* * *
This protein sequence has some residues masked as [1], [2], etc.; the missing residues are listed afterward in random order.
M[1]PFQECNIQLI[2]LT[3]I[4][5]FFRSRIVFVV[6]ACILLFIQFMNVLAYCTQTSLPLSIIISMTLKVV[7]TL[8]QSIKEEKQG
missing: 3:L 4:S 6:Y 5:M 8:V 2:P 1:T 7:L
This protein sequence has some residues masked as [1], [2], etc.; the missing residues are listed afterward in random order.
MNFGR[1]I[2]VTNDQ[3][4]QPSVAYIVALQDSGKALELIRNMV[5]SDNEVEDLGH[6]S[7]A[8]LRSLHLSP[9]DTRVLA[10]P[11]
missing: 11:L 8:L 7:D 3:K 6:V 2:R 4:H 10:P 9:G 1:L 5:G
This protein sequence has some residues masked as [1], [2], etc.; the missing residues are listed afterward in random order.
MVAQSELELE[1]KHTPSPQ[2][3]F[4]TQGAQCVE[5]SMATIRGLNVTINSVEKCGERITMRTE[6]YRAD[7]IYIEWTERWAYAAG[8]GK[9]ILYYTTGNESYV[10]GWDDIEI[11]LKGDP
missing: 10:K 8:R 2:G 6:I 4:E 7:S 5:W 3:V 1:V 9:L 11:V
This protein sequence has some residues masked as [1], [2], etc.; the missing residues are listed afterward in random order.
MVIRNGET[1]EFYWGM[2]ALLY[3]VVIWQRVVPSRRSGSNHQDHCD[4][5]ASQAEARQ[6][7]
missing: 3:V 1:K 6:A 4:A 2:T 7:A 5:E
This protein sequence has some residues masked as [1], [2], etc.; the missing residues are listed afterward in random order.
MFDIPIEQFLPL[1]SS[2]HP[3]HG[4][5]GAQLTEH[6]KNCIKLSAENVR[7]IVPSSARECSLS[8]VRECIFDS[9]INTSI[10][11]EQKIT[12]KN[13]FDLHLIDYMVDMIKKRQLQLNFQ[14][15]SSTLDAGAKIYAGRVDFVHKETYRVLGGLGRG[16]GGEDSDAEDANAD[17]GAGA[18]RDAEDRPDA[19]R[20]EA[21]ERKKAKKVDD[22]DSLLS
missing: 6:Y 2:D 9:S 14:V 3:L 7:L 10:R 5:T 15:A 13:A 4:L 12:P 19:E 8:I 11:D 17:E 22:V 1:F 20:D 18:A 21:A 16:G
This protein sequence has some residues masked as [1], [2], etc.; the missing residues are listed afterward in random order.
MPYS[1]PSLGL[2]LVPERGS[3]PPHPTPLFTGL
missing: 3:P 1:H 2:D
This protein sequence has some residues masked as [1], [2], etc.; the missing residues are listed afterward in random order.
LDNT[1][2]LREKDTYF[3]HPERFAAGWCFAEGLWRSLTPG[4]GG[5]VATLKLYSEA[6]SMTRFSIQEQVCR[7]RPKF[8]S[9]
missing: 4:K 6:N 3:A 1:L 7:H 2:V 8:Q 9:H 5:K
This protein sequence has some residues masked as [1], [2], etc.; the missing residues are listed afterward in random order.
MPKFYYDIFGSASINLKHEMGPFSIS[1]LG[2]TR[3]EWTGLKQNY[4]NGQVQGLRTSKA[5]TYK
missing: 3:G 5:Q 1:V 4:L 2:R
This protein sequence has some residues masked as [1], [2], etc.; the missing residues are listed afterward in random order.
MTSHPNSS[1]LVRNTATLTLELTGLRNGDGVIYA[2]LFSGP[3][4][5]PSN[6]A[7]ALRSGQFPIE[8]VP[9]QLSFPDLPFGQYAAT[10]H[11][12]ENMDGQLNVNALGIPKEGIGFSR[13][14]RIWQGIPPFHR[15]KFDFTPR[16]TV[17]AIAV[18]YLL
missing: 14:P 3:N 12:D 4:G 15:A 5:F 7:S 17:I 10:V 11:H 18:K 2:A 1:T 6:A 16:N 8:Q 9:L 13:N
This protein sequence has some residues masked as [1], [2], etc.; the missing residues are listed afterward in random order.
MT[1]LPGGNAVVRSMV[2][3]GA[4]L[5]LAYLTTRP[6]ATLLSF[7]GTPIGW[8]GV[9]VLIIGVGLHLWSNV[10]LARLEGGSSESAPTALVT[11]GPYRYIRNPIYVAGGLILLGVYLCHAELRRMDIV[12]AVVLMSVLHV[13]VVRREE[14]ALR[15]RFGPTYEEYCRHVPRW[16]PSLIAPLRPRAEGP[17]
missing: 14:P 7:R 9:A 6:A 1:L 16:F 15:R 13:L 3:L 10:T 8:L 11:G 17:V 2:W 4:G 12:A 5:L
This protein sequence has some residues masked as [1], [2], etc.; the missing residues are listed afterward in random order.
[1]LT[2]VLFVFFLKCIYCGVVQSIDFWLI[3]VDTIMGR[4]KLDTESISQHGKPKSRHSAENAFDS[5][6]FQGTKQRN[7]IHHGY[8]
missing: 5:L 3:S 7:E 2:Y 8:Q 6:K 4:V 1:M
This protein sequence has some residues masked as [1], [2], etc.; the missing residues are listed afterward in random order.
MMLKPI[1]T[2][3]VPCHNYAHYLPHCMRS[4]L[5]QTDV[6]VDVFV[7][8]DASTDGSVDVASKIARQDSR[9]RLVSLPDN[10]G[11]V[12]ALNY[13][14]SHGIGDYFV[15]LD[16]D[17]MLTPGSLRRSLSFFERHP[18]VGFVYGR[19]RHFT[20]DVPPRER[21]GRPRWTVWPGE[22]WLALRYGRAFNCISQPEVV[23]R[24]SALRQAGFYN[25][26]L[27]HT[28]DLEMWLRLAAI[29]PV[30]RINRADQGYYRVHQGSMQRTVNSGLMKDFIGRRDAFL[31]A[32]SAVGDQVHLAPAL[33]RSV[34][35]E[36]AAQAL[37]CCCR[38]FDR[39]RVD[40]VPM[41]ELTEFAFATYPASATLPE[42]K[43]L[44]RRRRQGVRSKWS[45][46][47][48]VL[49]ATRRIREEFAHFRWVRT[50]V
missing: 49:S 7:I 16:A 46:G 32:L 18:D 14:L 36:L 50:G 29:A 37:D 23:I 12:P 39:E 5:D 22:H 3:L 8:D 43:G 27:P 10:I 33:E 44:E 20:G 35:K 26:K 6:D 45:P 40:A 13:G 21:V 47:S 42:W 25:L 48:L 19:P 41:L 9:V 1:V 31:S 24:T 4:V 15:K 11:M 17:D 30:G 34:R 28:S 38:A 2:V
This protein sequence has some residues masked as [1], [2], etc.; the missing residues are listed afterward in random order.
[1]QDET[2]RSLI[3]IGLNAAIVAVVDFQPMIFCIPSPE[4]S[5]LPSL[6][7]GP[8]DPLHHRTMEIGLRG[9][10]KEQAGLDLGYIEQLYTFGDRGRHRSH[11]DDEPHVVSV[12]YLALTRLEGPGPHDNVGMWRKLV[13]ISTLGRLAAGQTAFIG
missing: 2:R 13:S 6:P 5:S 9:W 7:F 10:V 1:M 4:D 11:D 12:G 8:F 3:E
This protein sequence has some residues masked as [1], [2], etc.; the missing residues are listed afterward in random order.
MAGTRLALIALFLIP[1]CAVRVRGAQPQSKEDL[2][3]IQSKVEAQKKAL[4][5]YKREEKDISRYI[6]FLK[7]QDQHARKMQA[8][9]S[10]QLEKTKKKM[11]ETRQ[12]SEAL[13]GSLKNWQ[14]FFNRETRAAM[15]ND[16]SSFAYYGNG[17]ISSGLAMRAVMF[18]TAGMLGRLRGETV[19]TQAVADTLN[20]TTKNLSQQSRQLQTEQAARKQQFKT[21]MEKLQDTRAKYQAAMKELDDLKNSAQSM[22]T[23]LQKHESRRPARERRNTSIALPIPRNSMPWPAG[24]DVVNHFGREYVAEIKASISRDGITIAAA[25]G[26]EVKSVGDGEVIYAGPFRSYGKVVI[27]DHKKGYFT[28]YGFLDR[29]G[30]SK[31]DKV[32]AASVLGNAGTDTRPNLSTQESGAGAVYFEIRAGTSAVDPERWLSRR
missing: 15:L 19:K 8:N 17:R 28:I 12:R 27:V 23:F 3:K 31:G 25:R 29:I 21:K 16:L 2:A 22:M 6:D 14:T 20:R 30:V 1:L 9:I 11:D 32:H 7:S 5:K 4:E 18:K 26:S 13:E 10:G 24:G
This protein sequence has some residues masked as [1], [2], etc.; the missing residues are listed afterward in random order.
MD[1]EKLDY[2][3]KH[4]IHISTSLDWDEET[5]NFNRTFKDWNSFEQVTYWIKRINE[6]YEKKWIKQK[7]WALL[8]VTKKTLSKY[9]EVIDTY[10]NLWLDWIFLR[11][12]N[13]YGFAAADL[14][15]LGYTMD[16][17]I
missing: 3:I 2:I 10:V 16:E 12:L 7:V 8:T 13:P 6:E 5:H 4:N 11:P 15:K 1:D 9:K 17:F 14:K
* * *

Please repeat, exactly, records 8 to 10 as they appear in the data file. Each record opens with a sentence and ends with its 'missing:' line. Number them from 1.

This protein sequence has some residues masked as [1], [2], etc.; the missing residues are listed afterward in random order.
MPKFYYDIFGSASINLKHEMGPFSIS[1]LG[2]TR[3]EWTGLKQNY[4]NGQVQGLRTSKA[5]TYK
missing: 3:G 5:Q 1:V 4:L 2:R
This protein sequence has some residues masked as [1], [2], etc.; the missing residues are listed afterward in random order.
MTSHPNSS[1]LVRNTATLTLELTGLRNGDGVIYA[2]LFSGP[3][4][5]PSN[6]A[7]ALRSGQFPIE[8]VP[9]QLSFPDLPFGQYAAT[10]H[11][12]ENMDGQLNVNALGIPKEGIGFSR[13][14]RIWQGIPPFHR[15]KFDFTPR[16]TV[17]AIAV[18]YLL
missing: 14:P 3:N 12:D 4:G 15:A 5:F 7:S 17:I 10:V 11:H 18:K 2:A 1:T 6:A 16:N 8:Q 9:L 13:N
This protein sequence has some residues masked as [1], [2], etc.; the missing residues are listed afterward in random order.
MT[1]LPGGNAVVRSMV[2][3]GA[4]L[5]LAYLTTRP[6]ATLLSF[7]GTPIGW[8]GV[9]VLIIGVGLHLWSNV[10]LARLEGGSSESAPTALVT[11]GPYRYIRNPIYVAGGLILLGVYLCHAELRRMDIV[12]AVVLMSVLHV[13]VVRREE[14]ALR[15]RFGPTYEEYCRHVPRW[16]PSLIAPLRPRAEGP[17]
missing: 14:P 7:R 9:A 6:A 1:L 16:F 15:R 13:L 3:L 10:T 8:L 11:G 17:V 2:W 4:G 12:A 5:L